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dc.contributor.authorRosin, Chris
dc.contributor.authorCooper, Mark
dc.contributor.authorMacKenzie, Angela
dc.contributor.authorMaegli, Tanja
dc.date.available2014-12-09T21:52:46Z
dc.date.copyright2008
dc.identifier.citationRosin, C., Cooper, M., MacKenzie, A., & Maegli, T. (2008). New Zealand Pastoral Farmers and the Mitigation of Greenhouse Gases in the Agricultural Sector (Commissioned Report for External Body). Agriculture Research Group on Sustainability. Retrieved from http://hdl.handle.net/10523/5374en
dc.identifier.urihttp://hdl.handle.net/10523/5374
dc.description.abstractThe implementation of an emissions trading scheme (ETS) as a policy instrument is intended to contribute to the efficient reduction of greenhouse gas (GHG) emissions in New Zealand within the limits agreed to in the Kyoto Protocol. The ETS provides the mechanism through which ‘emissions units’ equal to the committed level of carbon dioxide equivalents (CO2e) can be allocated among the sectors of the New Zealand economy. By establishing emission units as tradable items, the ETS would create what is essentially a new commodity that demands inclusion in the financial planning strategies of producers of goods and services. In this manner, the ETS is expected to incentivise the incorporation of GHGs within production strategies. The transition to a carbon economy may, however, prove more difficult than the mere extension of accounting procedures to expenditures of GHG emissions and sequestration of carbon. The conceptual process of envisioning carbon equivalents (both emitted and sequestered forms) has been hampered by at least two factors. First, because the New Zealand economy has experienced an intensification of emissions-generating economic production since agreeing to the Kyoto Protocol, compliance with limits on GHG emissions has largely been represented as an additional cost as producers struggle to compensate for liabilities. In addition, commonly recognised alternatives to the purchase of emissions units (including tree planting) often involve a reduction in production intensity that does not conform to existing understandings of good business practice. Such complicating factors operate with similar impact on industrial and agricultural production.en_NZ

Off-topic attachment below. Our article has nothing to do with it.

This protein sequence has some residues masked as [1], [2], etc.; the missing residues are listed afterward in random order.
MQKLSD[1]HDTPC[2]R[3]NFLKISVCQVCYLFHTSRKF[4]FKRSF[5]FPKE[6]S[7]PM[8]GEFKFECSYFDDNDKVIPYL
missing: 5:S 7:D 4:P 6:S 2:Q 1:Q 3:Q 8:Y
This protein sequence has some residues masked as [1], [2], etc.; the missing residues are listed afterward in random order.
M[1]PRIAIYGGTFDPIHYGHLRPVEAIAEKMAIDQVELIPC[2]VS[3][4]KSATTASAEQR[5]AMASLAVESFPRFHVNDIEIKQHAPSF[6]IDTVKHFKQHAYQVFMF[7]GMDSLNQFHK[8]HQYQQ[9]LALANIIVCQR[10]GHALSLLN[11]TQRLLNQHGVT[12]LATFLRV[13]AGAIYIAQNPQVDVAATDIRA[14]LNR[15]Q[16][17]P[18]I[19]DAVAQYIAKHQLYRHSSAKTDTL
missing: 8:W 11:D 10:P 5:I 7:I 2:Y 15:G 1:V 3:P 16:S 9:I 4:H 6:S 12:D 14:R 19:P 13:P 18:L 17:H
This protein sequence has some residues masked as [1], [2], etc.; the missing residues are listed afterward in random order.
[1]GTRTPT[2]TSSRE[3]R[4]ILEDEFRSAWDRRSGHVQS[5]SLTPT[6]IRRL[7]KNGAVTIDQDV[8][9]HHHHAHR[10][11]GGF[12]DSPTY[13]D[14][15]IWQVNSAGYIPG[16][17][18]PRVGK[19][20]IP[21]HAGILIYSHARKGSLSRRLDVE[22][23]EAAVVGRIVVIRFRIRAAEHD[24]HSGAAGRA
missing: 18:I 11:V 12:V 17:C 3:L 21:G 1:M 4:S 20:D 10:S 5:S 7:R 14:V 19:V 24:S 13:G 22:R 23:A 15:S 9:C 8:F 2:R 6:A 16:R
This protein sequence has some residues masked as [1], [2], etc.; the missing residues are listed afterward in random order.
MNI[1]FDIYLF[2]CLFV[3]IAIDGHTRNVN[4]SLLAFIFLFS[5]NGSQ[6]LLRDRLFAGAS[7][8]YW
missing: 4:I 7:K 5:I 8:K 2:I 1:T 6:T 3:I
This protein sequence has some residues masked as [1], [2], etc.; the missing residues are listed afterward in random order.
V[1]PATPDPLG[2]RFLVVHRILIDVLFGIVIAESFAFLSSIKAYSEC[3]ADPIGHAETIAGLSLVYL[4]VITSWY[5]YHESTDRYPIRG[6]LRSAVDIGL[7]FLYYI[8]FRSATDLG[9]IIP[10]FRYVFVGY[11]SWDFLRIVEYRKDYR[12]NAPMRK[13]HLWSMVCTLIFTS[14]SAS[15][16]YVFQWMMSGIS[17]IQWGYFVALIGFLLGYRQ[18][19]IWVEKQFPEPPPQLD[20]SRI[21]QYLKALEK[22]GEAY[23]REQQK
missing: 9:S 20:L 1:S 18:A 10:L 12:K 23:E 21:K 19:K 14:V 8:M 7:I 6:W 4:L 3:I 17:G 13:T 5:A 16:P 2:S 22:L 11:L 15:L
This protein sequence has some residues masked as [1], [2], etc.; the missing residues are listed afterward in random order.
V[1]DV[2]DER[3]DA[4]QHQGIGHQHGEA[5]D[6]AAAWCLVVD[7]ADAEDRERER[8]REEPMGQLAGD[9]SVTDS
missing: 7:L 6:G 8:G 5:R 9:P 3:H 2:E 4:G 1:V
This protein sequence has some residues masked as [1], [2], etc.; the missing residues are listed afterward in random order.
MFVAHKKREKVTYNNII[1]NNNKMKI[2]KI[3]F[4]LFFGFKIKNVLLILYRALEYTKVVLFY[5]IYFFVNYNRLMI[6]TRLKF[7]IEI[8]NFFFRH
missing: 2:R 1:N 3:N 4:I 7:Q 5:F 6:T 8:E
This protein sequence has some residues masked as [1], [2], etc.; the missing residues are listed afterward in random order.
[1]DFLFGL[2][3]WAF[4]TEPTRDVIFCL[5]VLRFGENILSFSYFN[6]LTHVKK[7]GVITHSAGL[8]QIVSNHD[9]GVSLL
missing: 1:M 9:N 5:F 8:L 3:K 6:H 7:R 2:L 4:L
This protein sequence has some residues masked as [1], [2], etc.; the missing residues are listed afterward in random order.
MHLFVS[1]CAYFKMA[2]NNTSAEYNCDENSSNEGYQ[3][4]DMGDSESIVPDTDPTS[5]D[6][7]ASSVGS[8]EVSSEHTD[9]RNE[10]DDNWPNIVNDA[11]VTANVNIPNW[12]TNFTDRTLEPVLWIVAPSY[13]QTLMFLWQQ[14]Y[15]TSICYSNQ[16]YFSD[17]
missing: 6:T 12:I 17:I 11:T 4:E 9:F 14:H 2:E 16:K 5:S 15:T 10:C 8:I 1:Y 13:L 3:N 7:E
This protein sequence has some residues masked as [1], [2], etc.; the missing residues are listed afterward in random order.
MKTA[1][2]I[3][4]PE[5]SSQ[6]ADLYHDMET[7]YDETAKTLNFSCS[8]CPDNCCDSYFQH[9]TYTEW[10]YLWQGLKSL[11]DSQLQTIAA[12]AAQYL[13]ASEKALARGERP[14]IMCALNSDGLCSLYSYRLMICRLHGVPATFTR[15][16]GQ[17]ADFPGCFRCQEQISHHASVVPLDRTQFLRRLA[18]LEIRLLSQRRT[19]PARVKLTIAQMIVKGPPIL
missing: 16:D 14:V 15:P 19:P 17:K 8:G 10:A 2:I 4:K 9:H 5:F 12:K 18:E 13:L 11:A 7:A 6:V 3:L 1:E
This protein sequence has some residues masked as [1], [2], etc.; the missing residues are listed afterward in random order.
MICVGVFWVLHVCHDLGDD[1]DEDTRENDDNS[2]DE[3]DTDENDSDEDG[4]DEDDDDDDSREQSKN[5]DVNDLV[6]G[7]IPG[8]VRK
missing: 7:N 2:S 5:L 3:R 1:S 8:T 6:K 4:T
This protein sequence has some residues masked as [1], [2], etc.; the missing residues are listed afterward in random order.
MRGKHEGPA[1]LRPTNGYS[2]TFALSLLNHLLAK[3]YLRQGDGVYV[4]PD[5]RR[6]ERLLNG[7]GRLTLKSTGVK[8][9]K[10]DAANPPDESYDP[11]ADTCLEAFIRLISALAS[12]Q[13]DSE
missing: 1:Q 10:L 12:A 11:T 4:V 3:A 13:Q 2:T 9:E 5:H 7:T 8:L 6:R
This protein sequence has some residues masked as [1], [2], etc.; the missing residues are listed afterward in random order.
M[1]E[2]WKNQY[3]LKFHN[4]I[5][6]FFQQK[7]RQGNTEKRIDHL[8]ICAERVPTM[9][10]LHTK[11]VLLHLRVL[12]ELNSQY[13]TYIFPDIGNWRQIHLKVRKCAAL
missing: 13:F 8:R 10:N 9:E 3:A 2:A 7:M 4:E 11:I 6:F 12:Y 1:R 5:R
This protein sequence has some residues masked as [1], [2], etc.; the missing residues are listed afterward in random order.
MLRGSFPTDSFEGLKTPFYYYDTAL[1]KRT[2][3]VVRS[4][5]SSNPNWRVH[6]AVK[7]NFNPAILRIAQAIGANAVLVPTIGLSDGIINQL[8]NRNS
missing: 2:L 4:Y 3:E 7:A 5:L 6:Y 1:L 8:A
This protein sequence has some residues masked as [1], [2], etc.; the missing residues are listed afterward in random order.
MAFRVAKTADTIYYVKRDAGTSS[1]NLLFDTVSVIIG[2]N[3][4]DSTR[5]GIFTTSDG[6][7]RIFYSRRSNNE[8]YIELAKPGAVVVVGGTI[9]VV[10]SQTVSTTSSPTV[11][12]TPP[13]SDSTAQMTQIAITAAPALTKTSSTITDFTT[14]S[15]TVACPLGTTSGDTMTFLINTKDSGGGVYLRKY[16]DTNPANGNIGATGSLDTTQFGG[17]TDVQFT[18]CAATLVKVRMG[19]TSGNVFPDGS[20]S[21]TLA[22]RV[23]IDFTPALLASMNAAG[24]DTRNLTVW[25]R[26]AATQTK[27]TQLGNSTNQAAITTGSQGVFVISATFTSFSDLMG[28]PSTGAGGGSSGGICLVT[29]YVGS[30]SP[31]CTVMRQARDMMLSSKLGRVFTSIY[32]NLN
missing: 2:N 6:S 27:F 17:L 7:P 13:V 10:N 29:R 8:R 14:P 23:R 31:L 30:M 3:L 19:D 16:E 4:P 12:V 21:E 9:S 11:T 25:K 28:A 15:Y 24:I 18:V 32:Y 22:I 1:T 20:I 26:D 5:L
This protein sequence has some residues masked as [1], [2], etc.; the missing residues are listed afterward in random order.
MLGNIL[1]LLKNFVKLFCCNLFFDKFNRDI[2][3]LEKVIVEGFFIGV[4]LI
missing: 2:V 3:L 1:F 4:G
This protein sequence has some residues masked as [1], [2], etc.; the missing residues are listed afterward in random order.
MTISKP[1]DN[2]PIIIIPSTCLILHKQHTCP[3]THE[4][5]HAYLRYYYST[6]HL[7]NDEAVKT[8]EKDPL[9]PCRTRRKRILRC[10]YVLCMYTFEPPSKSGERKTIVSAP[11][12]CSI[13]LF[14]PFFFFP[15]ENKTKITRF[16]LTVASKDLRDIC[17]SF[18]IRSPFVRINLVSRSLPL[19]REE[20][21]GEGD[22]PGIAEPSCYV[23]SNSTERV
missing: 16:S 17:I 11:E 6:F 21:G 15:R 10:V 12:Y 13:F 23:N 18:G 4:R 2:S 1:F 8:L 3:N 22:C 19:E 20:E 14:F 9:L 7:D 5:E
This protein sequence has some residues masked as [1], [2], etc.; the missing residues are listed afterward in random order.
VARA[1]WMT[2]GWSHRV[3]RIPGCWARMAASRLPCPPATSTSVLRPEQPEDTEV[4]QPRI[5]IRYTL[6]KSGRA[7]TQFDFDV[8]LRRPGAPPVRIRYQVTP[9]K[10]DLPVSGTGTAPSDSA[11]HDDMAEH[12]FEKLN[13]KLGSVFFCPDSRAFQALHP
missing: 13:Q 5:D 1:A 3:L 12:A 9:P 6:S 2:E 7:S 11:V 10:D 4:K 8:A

dc.format.mimetypeapplication/pdf
dc.language.isoenen_NZ
dc.publisherAgriculture Research Group on Sustainabilityen_NZ
dc.rightsAttribution 4.0 International*
dc.rights.urihttp://creativecommons.org/licenses/by/4.0/*
dc.subjectenvironmental governanceen_NZ
dc.subjectclimate changeen_NZ
dc.subjectgreenhouse gas mitigationen_NZ
dc.subjectenvironmental practiceen_NZ
dc.titleNew Zealand Pastoral Farmers and the Mitigation of Greenhouse Gases in the Agricultural Sectoren_NZ
dc.typeCommissioned Report for External Bodyen_NZ
dc.date.updated2014-12-09T21:41:29Z
otago.openaccessOpenen_NZ
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Attribution 4.0 International
Except where otherwise noted, this item's licence is described as Attribution 4.0 International